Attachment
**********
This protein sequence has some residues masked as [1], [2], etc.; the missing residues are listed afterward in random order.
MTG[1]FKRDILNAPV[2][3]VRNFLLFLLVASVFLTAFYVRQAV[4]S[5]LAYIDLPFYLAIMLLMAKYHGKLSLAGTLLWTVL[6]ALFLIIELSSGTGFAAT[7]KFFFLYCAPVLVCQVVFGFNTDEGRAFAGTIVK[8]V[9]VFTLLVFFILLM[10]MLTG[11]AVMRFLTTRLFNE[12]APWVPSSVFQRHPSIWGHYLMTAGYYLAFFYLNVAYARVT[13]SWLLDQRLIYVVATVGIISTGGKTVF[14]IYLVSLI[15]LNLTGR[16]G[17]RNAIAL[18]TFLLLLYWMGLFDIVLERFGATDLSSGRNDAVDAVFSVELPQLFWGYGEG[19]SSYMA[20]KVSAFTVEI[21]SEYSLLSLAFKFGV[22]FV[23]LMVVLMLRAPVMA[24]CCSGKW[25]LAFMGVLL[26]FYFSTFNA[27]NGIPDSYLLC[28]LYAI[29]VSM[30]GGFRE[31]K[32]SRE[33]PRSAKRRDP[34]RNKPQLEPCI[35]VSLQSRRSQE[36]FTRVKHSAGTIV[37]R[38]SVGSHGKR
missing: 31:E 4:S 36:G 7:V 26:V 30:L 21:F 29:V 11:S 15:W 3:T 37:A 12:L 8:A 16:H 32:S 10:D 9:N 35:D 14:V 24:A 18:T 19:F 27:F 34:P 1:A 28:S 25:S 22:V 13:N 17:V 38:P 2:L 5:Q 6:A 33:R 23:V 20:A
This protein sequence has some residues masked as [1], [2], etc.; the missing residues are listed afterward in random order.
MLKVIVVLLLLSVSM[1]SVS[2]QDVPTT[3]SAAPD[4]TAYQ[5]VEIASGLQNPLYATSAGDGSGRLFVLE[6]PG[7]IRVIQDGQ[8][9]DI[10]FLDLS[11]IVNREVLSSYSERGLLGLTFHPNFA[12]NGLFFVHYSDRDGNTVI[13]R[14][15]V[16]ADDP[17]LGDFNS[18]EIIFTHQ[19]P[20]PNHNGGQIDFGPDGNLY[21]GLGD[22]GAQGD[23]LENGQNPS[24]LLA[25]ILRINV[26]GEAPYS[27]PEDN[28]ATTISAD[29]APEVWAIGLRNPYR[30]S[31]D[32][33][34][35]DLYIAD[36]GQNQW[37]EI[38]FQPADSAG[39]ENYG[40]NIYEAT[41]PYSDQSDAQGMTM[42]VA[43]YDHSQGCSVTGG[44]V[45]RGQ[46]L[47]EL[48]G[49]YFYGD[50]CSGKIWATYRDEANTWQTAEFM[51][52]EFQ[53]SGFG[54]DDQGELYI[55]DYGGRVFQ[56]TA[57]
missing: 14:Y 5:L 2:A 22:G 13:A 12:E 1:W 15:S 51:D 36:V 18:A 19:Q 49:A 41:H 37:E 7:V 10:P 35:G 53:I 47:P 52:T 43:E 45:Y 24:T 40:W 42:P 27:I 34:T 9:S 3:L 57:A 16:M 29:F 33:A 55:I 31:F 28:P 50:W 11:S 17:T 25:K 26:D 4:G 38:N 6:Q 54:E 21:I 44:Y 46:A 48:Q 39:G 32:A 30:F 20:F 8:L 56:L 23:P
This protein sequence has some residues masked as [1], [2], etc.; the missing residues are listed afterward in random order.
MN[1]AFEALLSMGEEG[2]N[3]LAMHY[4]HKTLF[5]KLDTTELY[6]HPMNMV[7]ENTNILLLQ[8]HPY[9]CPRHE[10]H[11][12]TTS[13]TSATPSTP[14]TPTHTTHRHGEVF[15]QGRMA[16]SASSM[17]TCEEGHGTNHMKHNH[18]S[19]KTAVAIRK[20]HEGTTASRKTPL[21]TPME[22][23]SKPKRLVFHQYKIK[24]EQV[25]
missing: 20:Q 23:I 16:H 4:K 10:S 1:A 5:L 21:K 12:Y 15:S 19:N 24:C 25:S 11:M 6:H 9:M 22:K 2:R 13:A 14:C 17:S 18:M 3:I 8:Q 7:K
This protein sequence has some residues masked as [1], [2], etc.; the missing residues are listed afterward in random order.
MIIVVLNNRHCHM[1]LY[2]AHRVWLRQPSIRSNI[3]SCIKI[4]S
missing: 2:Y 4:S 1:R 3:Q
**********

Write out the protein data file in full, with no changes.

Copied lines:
This protein sequence has some residues masked as [1], [2], etc.; the missing residues are listed afterward in random order.
MTG[1]FKRDILNAPV[2][3]VRNFLLFLLVASVFLTAFYVRQAV[4]S[5]LAYIDLPFYLAIMLLMAKYHGKLSLAGTLLWTVL[6]ALFLIIELSSGTGFAAT[7]KFFFLYCAPVLVCQVVFGFNTDEGRAFAGTIVK[8]V[9]VFTLLVFFILLM[10]MLTG[11]AVMRFLTTRLFNE[12]APWVPSSVFQRHPSIWGHYLMTAGYYLAFFYLNVAYARVT[13]SWLLDQRLIYVVATVGIISTGGKTVF[14]IYLVSLI[15]LNLTGR[16]G[17]RNAIAL[18]TFLLLLYWMGLFDIVLERFGATDLSSGRNDAVDAVFSVELPQLFWGYGEG[19]SSYMA[20]KVSAFTVEI[21]SEYSLLSLAFKFGV[22]FV[23]LMVVLMLRAPVMA[24]CCSGKW[25]LAFMGVLL[26]FYFSTFNA[27]NGIPDSYLLC[28]LYAI[29]VSM[30]GGFRE[31]K[32]SRE[33]PRSAKRRDP[34]RNKPQLEPCI[35]VSLQSRRSQE[36]FTRVKHSAGTIV[37]R[38]SVGSHGKR
missing: 31:E 4:S 36:G 7:V 26:V 30:L 21:F 29:V 11:S 15:W 3:T 37:A 12:L 8:A 16:H 32:S 10:D 9:N 35:D 14:V 24:A 18:T 19:F 27:F 34:P 1:A 28:S 25:S 22:V 13:N 17:V 38:P 2:L 5:Q 6:A 33:R 23:V 20:A
This protein sequence has some residues masked as [1], [2], etc.; the missing residues are listed afterward in random order.
MLKVIVVLLLLSVSM[1]SVS[2]QDVPTT[3]SAAPD[4]TAYQ[5]VEIASGLQNPLYATSAGDGSGRLFVLE[6]PG[7]IRVIQDGQ[8][9]DI[10]FLDLS[11]IVNREVLSSYSERGLLGLTFHPNFA[12]NGLFFVHYSDRDGNTVI[13]R[14][15]V[16]ADDP[17]LGDFNS[18]EIIFTHQ[19]P[20]PNHNGGQIDFGPDGNLY[21]GLGD[22]GAQGD[23]LENGQNPS[24]LLA[25]ILRINV[26]GEAPYS[27]PEDN[28]ATTISAD[29]APEVWAIGLRNPYR[30]S[31]D[32][33][34][35]DLYIAD[36]GQNQW[37]EI[38]FQPADSAG[39]ENYG[40]NIYEAT[41]PYSDQSDAQGMTM[42]VA[43]YDHSQGCSVTGG[44]V[45]RGQ[46]L[47]EL[48]G[49]YFYGD[50]CSGKIWATYRDEANTWQTAEFM[51][52]EFQ[53]SGFG[54]DDQGELYI[55]DYGGRVFQ[56]TA[57]
missing: 14:Y 5:L 2:A 22:G 13:A 12:E 1:W 15:S 51:D 36:V 18:A 19:Q 49:A 41:H 37:E 7:V 10:P 35:G 53:I 47:P 52:T 43:E 45:Y 24:T 40:W 42:P 27:I 34:T 9:S 3:L 57:A 16:M 29:F 33:A 55:I 31:F 28:P 50:W 11:S 17:T 25:K 26:D 4:G 38:N 6:Q 54:E 21:I 44:Y 46:A 48:Q 39:G 32:A 30:F 20:F 8:L 56:L 23:P
This protein sequence has some residues masked as [1], [2], etc.; the missing residues are listed afterward in random order.
MN[1]AFEALLSMGEEG[2]N[3]LAMHY[4]HKTLF[5]KLDTTELY[6]HPMNMV[7]ENTNILLLQ[8]HPY[9]CPRHE[10]H[11][12]TTS[13]TSATPSTP[14]TPTHTTHRHGEVF[15]QGRMA[16]SASSM[17]TCEEGHGTNHMKHNH[18]S[19]KTAVAIRK[20]HEGTTASRKTPL[21]TPME[22][23]SKPKRLVFHQYKIK[24]EQV[25]
missing: 20:Q 23:I 16:H 4:K 10:S 1:A 5:L 21:K 12:Y 15:S 19:N 24:C 25:S 11:M 6:H 9:M 22:K 2:R 13:A 14:C 17:S 18:M 3:I 8:Q 7:K
This protein sequence has some residues masked as [1], [2], etc.; the missing residues are listed afterward in random order.
MIIVVLNNRHCHM[1]LY[2]AHRVWLRQPSIRSNI[3]SCIKI[4]S
missing: 2:Y 4:S 1:R 3:Q